Verses 7-13

1. Hearing what had happened to Jeremiah, Ebed-melech, an Ethiopian official who was in the king’s service, sought out Zedekiah -accusing his princes of gross wickedness in what they had done to the faithful prophet of Jehovah, (vs. 7-9).

a. He told Zedekiah what evil they had done to the prophet.

b. He also declared the man of God to be "as good as dead" if he remained in the dungeon.

2. Thus was the conscience of the king so smitten that he countermanded his previous order and authorized Ebed-melech to use 30 men to assure Jeremiah’s safe rescue, (vs. 10).

3. With a sympathetic gentleness, Ebed-melech took the men and rescued Jeremiah from the slimy pit, (vs. 11-13).

a. In a storage room he found old rags and clothes which he asked Jeremiah to place under his arms so that the rope would not bruise him.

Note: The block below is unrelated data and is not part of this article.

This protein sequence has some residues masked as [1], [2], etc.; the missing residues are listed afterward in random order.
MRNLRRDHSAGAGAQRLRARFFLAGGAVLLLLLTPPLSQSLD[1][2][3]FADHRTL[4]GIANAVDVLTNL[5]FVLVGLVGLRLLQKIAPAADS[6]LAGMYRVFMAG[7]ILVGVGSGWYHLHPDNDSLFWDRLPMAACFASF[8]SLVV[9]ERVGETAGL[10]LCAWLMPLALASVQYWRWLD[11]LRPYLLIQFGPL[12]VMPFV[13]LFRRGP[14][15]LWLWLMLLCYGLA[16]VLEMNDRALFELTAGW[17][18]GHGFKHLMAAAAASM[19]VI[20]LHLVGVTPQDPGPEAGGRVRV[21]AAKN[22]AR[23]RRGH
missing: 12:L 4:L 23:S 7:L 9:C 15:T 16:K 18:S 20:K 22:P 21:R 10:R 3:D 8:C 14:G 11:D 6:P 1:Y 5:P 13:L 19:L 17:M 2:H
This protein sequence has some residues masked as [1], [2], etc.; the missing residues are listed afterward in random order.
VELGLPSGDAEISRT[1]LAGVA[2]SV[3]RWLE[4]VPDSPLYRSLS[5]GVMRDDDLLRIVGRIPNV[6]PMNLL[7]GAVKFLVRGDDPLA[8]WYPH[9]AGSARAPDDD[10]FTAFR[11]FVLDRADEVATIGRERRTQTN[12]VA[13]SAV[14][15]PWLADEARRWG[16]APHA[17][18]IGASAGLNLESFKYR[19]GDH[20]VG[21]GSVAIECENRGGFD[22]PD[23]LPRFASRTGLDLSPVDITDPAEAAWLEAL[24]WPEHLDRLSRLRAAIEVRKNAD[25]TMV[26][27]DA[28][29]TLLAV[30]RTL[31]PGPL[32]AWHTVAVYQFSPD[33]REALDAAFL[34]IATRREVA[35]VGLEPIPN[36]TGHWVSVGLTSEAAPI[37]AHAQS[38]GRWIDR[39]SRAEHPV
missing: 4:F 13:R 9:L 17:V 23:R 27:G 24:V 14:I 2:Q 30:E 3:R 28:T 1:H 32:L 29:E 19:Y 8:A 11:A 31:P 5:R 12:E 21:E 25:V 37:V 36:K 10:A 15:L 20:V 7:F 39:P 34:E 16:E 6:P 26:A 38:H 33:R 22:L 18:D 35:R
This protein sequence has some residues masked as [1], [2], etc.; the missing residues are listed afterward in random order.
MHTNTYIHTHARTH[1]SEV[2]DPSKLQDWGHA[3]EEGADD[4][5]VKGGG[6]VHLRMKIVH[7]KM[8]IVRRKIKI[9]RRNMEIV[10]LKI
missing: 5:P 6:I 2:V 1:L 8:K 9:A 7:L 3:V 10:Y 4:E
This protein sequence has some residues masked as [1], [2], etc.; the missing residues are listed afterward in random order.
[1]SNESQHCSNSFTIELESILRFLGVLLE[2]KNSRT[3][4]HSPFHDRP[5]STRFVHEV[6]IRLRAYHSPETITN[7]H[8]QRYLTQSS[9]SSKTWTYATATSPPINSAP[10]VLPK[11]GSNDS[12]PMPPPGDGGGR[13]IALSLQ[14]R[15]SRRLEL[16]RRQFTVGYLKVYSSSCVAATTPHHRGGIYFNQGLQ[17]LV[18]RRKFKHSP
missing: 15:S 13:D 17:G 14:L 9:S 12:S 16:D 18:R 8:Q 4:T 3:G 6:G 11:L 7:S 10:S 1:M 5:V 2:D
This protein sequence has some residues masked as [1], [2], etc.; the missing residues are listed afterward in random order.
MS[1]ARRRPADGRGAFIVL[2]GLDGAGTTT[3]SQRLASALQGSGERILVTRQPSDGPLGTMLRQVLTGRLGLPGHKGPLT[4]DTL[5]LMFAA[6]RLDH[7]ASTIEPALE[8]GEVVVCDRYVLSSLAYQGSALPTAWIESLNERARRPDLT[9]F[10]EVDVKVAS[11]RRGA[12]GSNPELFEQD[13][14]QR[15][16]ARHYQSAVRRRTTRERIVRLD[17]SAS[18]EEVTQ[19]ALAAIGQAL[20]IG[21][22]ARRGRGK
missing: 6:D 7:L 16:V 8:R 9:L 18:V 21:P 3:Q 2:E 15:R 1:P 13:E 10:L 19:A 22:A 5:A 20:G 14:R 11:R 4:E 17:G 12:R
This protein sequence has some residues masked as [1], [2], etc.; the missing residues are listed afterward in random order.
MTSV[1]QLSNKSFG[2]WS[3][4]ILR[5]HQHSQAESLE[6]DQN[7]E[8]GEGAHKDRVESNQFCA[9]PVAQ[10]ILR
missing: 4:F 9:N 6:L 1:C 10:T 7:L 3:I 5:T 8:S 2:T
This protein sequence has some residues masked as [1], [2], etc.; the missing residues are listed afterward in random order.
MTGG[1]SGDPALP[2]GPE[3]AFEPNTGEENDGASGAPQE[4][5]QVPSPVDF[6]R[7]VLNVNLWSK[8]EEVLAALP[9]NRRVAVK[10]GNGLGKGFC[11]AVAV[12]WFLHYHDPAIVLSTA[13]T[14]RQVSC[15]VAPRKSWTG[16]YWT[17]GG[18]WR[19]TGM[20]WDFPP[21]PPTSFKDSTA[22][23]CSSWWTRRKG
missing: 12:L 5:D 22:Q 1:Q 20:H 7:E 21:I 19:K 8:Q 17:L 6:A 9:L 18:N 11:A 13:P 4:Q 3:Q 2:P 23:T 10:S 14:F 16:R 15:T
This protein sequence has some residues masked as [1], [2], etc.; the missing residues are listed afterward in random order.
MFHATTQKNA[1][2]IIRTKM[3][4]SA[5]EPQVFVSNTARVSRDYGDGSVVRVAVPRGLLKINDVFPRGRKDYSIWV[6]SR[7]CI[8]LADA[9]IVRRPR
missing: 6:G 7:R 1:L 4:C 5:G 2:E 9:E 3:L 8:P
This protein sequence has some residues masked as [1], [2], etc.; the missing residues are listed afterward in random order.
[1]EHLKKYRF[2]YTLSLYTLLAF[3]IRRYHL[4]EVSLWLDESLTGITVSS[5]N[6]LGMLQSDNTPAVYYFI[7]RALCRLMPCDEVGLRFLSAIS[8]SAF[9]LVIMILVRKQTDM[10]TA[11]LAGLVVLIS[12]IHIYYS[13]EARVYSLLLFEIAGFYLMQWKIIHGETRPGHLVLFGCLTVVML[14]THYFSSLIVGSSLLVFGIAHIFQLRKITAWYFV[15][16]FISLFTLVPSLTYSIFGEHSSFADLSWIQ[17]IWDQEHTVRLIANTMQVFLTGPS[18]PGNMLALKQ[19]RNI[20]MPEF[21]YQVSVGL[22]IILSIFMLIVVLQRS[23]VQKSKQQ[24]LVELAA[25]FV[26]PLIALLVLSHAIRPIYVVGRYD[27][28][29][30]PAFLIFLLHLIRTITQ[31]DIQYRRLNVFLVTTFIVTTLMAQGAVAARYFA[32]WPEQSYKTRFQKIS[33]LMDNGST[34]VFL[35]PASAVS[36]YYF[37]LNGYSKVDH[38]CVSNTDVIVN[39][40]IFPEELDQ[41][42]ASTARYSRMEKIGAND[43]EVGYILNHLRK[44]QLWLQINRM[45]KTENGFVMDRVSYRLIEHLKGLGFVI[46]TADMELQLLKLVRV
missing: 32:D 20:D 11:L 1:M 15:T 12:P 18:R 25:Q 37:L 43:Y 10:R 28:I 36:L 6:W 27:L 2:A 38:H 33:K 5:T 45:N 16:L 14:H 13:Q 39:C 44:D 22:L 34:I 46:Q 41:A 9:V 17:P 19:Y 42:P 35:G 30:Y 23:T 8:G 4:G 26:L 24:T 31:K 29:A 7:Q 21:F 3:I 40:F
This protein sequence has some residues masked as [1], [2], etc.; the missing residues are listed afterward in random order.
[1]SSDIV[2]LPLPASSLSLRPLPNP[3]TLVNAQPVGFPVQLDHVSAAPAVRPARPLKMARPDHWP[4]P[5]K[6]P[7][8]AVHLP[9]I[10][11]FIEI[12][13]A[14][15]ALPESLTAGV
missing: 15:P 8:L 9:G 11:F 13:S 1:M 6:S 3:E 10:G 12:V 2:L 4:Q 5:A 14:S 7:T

b. Then, with tender carefulness, he lifted him from the cistern and, though still a prisoner, restored him to the court of the prison.

Verses 14-23

Vs. 14-23: ZEDEKIAH SEEKS HIS FINAL COUNSEL FROM JEREMIAH

1. Secretly summoning Jeremiah to the third (royal) entrance of the temple, Zedekiah sought the prophet’s counsel - telling him that he wanted nothing hidden from him, (vs. 14; comp. Jeremiah 21:1-2; Jeremiah 37:17; Jeremiah 42:2-5; Jeremiah 42:20).

2. Not trusting the king, Jeremiah asked if Zedekiah would not both kill him and refuse his counsel if he answered freely, (vs. 15).

3. But Zedekiah solemnly, though secretly, vowed that he would not kill him, or deliver him again into the hands of his enemies, (vs. 16).

4. Reassured, Jeremiah sets before Zedekiah the frightening alternatives that he faces, (vs. 17-18).

a. Surrender to the king of Babylon, and both his life and house will be spared; nor will Jerusalem be burned.

b. If, however, he refuses to go out to the princes of Nebuchadnezzar, the city will fall to the Chaldeans and they will burn it with fire; nor will Zedekiah escape out of their hands, (vs. 18, 2; Jeremiah 21:8-10; Jeremiah 27:12; Jeremiah 27:17; Jeremiah 32:4; Jeremiah 34:3).

c. It would be foolish for the king to sacrifice his people, and the Holy City itself, for his own vanity and selfish ambitionl (comp. Jeremiah 27:8; Jeremiah 24:8-10; 2 Kings 25:4-10).